September 12, 2015 2:46:05 am
The Bharatiya Janata Party (BJP) may finally settle for 155-60 seats for the Bihar polls, leaving 35 seats for Lok Janshakti Party (LJP) and 20-25 seats each to Rashtriya Lok Samta Party (RLSP) and Hindustani Awam Morcha-Secular HAM-S. NDA leaders are meeting in Delhi on Friday and Saturday and the seat-sharing arrangement is likely to be announced on Saturday. The BJP was earlier hinting at contesting from 170 seats.
Sources said the BJP succeeded in winning over RLSP’s Upendra Kushwaha and Jitan Ram Manjhi of HAM-S by “offering them a Rajya Sabha seat each”. The BJP is dealing with three alliance partners and does not want to “compromise with its goal of contesting” preferably 160 seats.
The party top brass has also been unanimous on not giving much leverage to its partners in seat sharing, sensing a close fight and possibility of post-poll formulations.
While Kushwaha and Manjhi have authorised BJP national president Amit Shah to decide on seat sharing in consultation with PM Narendra Modi, LJP leader Ram Vilas Paswan is reportedly upset at the BJP offering him 35 seats on the logic that six seats each are being offered for a Lok Sabha seat won.
Subscriber Only Stories
The LJP had won six seats in the last Lok Sabha polls. However, since the LJP had contested seven Lok Sabha seats, Paswan reportedly wants seats accordingly.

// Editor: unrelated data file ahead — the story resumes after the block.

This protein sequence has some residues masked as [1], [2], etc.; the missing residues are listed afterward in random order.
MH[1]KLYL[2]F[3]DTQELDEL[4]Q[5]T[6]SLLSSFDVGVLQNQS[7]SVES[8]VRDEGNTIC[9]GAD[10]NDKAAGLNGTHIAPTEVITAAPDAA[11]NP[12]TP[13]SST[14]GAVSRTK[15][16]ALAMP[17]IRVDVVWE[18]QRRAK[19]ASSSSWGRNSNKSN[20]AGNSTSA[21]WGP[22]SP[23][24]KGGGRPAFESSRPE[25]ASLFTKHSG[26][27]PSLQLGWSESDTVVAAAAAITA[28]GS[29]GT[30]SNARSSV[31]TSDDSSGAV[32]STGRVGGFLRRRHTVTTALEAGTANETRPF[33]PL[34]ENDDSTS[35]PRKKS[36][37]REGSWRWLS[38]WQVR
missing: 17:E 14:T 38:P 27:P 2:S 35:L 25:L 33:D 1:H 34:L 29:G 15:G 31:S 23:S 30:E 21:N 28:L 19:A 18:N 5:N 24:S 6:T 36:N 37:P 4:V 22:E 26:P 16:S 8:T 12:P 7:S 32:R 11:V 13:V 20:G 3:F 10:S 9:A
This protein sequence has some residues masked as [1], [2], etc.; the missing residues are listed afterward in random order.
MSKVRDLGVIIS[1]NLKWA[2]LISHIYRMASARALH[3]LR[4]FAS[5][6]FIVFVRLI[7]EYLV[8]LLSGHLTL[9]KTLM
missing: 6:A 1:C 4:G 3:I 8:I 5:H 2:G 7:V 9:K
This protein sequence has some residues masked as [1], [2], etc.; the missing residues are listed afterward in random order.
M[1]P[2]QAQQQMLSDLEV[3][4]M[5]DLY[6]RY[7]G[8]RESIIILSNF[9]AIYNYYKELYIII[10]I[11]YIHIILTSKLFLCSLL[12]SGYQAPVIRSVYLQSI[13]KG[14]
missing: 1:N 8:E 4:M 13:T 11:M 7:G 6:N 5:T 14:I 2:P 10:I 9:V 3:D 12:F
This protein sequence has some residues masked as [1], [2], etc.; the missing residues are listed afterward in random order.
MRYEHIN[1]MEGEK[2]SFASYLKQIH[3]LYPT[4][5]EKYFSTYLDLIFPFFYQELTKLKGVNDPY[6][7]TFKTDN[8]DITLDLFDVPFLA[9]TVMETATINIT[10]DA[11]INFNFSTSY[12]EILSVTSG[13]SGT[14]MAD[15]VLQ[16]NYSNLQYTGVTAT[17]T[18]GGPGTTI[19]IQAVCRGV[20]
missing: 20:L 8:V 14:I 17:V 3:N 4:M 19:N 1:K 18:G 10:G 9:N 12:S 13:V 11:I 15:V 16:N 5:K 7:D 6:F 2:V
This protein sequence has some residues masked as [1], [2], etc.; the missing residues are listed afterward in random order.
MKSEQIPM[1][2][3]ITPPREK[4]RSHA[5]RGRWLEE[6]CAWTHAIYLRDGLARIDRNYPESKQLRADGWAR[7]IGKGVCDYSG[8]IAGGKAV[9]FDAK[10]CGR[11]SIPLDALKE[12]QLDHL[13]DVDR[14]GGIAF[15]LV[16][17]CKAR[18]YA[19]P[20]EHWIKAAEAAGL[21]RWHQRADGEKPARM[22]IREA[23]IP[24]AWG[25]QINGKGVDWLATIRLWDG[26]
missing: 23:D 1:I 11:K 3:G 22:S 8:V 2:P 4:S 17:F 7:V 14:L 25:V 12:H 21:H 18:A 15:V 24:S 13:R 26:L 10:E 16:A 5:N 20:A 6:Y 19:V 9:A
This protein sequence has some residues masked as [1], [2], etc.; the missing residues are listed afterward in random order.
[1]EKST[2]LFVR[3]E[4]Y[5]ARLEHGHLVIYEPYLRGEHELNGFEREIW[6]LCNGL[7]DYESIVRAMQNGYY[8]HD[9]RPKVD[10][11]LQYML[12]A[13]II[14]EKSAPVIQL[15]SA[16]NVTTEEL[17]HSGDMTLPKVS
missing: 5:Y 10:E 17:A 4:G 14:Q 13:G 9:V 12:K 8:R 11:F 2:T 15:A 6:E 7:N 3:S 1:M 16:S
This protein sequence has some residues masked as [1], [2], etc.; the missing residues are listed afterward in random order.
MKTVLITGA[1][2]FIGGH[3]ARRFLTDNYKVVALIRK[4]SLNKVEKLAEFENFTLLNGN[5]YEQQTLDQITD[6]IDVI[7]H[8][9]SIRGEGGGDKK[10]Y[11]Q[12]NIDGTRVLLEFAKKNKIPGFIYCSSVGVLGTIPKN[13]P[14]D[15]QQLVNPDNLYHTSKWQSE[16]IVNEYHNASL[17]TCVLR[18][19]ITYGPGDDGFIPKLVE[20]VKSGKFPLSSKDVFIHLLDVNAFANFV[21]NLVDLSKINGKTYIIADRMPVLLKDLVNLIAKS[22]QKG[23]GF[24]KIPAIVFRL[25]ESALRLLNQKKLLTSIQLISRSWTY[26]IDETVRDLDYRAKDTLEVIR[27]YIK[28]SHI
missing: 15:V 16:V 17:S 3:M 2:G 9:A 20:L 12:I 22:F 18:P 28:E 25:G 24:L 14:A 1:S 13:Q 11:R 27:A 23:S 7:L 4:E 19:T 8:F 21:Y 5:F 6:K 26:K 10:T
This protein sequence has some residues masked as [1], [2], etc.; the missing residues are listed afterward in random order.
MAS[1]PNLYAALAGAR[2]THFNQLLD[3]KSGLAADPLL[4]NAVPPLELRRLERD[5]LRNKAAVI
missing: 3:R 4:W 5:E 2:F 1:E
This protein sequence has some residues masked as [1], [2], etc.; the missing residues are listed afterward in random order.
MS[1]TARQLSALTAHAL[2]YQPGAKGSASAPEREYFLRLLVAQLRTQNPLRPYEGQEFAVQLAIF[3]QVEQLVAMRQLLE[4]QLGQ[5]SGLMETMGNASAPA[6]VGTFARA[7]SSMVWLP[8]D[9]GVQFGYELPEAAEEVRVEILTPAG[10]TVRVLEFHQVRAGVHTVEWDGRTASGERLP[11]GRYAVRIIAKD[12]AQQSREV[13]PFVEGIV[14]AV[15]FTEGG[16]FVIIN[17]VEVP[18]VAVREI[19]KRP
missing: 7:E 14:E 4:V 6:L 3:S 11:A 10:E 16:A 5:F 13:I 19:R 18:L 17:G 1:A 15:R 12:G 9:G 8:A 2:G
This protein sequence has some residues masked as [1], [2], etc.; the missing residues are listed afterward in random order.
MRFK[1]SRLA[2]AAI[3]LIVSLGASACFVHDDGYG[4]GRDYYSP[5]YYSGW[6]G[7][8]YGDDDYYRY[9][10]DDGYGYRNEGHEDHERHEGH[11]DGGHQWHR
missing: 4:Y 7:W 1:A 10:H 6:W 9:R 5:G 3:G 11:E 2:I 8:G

A senior BJP leader, involved in the seat-sharing talks, said: “There has been a deadlock over Jamui and Chakai seats, which are represented by JD (U) rebels Sumit Kumar Singh and Ajay Pratap Singh, respectively, belonging to the Manjhi camp. While Manjhi has been giving the logic of contesting ‘sitting seats’, the Paswan camp says Chirag Paswan represents Jamui in the Lok Sabha.” Ajay and Sumit are sons of former Bihar minister and key Manjhi aide Narendra Singh, an upper caste Rajput leader from Jamui-Banka region.
📣 Join our Telegram channel ( The Indian Express ) for the latest news and updates
- The Indian Express website has been rated GREEN for its credibility and trustworthiness by Newsguard, a global service that rates news sources for their journalistic standards.